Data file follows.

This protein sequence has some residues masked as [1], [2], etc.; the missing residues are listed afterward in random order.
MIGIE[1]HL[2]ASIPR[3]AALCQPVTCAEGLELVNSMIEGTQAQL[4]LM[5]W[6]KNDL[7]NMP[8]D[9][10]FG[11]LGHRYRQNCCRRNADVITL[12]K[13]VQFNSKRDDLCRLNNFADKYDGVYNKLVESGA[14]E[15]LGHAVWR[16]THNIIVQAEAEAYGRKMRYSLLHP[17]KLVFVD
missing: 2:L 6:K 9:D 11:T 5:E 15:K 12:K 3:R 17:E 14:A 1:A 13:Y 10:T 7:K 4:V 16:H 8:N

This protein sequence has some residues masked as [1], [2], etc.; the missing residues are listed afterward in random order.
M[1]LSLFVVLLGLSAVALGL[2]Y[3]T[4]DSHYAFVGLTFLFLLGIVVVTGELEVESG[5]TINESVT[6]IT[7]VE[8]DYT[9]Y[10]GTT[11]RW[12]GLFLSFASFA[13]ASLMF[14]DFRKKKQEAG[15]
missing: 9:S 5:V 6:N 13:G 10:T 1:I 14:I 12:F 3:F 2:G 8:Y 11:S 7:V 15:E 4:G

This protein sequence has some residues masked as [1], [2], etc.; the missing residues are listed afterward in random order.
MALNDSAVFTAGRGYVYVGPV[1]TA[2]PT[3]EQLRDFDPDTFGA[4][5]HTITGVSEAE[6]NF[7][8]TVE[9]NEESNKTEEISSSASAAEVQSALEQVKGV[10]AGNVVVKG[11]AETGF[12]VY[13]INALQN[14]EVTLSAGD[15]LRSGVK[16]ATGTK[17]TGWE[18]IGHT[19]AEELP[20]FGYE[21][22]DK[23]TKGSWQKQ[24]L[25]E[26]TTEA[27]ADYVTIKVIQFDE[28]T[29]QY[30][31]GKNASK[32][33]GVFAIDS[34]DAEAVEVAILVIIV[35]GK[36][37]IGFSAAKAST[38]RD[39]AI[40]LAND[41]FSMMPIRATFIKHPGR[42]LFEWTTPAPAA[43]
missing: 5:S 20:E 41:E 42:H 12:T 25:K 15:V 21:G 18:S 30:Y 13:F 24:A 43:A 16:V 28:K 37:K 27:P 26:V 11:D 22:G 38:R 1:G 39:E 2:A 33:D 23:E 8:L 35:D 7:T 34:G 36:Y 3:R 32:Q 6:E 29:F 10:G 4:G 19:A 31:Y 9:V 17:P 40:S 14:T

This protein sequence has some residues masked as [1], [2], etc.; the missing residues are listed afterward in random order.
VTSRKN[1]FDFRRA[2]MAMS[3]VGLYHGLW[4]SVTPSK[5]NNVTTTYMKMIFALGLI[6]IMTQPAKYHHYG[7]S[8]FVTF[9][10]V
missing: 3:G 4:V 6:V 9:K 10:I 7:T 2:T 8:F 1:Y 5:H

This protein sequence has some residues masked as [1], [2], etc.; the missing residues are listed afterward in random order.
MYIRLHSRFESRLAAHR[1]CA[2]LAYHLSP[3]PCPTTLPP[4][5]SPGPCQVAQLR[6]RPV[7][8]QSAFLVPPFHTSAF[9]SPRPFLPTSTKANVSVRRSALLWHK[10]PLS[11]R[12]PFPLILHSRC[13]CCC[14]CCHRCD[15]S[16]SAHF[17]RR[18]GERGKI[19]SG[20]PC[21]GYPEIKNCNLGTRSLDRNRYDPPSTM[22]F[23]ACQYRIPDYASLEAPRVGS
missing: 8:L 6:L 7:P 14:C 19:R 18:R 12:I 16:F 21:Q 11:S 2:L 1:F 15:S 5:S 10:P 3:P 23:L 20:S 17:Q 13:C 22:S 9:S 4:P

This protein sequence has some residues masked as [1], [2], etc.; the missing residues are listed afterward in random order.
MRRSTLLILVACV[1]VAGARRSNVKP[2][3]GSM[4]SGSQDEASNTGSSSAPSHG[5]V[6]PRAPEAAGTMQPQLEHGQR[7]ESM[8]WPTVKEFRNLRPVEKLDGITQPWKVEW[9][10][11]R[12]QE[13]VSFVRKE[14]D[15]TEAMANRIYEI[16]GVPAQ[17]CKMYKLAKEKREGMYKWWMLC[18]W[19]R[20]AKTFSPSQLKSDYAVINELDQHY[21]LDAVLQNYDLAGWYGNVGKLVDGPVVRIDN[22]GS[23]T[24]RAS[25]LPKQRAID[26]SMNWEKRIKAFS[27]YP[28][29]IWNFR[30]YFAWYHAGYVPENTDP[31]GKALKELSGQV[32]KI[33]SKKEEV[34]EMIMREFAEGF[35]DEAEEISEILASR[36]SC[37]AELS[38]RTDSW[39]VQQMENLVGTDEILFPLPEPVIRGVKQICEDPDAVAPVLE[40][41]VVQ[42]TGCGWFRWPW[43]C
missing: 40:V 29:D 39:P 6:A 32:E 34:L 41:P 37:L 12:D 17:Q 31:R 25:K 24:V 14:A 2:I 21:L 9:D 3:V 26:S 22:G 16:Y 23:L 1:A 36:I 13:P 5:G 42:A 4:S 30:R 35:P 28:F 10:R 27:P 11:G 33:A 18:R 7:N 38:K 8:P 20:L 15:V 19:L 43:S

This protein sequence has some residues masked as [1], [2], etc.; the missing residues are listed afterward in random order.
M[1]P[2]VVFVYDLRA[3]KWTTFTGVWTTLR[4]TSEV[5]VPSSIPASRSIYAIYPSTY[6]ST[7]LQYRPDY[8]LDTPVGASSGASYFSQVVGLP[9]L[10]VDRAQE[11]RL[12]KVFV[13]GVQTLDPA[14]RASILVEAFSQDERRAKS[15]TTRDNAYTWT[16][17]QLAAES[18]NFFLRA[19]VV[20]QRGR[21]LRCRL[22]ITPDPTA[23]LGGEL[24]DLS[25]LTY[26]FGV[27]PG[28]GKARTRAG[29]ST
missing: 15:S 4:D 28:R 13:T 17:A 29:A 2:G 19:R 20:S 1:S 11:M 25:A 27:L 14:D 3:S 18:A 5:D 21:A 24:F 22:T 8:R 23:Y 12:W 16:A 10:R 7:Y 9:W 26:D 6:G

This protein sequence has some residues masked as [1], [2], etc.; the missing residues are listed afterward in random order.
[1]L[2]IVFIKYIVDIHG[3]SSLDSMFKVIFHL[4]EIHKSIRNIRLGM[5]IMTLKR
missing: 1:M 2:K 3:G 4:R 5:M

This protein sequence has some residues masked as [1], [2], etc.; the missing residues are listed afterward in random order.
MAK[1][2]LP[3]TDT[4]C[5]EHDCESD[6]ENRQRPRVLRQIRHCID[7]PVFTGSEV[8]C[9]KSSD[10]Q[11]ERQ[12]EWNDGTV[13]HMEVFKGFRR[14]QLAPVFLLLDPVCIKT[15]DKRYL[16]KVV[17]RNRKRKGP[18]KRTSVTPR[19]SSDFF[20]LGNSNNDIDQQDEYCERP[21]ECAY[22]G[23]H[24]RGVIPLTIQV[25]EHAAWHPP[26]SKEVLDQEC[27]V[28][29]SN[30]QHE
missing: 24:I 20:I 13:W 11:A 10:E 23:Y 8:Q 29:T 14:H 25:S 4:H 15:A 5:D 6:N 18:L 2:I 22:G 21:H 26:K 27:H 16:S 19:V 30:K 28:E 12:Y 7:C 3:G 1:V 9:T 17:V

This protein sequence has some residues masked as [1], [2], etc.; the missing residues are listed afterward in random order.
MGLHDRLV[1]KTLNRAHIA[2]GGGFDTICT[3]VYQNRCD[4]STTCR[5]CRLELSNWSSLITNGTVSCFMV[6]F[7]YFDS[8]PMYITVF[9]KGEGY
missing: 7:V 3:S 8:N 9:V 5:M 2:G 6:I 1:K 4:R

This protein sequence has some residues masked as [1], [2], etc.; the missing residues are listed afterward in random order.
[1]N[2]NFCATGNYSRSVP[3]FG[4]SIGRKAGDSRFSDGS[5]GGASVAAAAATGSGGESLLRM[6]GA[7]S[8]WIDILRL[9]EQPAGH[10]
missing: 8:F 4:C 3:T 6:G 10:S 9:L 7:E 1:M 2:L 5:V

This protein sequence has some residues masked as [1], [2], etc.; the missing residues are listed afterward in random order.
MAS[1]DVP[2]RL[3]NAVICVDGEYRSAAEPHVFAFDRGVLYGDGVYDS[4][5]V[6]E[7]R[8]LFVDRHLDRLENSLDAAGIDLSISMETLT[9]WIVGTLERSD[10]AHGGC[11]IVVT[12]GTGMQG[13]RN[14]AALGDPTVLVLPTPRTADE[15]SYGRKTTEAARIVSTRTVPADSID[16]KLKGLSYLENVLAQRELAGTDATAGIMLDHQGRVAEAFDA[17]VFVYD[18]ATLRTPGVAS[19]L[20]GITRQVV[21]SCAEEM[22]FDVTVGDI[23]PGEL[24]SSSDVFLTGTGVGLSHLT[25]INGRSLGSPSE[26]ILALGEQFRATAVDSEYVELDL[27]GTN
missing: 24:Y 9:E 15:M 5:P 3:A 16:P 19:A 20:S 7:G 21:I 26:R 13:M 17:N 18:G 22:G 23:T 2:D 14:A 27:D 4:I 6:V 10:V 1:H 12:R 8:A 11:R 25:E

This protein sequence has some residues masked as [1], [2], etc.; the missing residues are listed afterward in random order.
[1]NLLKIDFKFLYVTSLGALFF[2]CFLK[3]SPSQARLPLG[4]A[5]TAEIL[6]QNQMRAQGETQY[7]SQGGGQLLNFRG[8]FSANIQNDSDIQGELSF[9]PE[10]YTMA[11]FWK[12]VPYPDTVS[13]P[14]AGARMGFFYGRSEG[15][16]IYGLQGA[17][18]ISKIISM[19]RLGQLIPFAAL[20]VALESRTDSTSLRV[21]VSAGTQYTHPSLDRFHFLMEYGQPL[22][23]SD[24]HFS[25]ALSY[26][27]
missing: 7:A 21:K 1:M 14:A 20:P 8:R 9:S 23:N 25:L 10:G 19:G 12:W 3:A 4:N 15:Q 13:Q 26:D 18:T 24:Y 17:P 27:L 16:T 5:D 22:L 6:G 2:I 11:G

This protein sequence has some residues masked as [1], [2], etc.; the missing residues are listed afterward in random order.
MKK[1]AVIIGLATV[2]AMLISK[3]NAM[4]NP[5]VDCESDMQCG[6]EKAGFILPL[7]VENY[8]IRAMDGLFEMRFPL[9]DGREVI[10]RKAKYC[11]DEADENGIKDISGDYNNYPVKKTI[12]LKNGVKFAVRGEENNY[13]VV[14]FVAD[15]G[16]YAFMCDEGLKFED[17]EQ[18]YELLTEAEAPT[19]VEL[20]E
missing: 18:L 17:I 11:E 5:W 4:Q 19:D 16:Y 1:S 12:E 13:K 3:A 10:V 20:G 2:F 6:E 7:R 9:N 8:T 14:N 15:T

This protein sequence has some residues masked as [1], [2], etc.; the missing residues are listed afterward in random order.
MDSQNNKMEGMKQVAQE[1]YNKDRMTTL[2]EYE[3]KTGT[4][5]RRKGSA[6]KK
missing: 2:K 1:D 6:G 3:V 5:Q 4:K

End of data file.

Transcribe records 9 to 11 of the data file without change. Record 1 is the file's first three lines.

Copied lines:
This protein sequence has some residues masked as [1], [2], etc.; the missing residues are listed afterward in random order.
MAK[1][2]LP[3]TDT[4]C[5]EHDCESD[6]ENRQRPRVLRQIRHCID[7]PVFTGSEV[8]C[9]KSSD[10]Q[11]ERQ[12]EWNDGTV[13]HMEVFKGFRR[14]QLAPVFLLLDPVCIKT[15]DKRYL[16]KVV[17]RNRKRKGP[18]KRTSVTPR[19]SSDFF[20]LGNSNNDIDQQDEYCERP[21]ECAY[22]G[23]H[24]RGVIPLTIQV[25]EHAAWHPP[26]SKEVLDQEC[27]V[28][29]SN[30]QHE
missing: 24:I 20:I 13:W 11:A 10:E 23:Y 8:Q 29:T 14:H 25:S 4:H 15:A 5:D 6:N 18:L 2:I 22:G 21:H 26:K 27:H 16:S 19:V 30:K 28:E 12:Y 7:C 3:G 1:V 9:T 17:V

This protein sequence has some residues masked as [1], [2], etc.; the missing residues are listed afterward in random order.
MGLHDRLV[1]KTLNRAHIA[2]GGGFDTICT[3]VYQNRCD[4]STTCR[5]CRLELSNWSSLITNGTVSCFMV[6]F[7]YFDS[8]PMYITVF[9]KGEGY
missing: 7:V 3:S 8:N 9:V 5:M 2:G 6:I 1:K 4:R

This protein sequence has some residues masked as [1], [2], etc.; the missing residues are listed afterward in random order.
[1]N[2]NFCATGNYSRSVP[3]FG[4]SIGRKAGDSRFSDGS[5]GGASVAAAAATGSGGESLLRM[6]GA[7]S[8]WIDILRL[9]EQPAGH[10]
missing: 8:F 4:C 3:T 6:G 10:S 9:L 7:E 1:M 2:L 5:V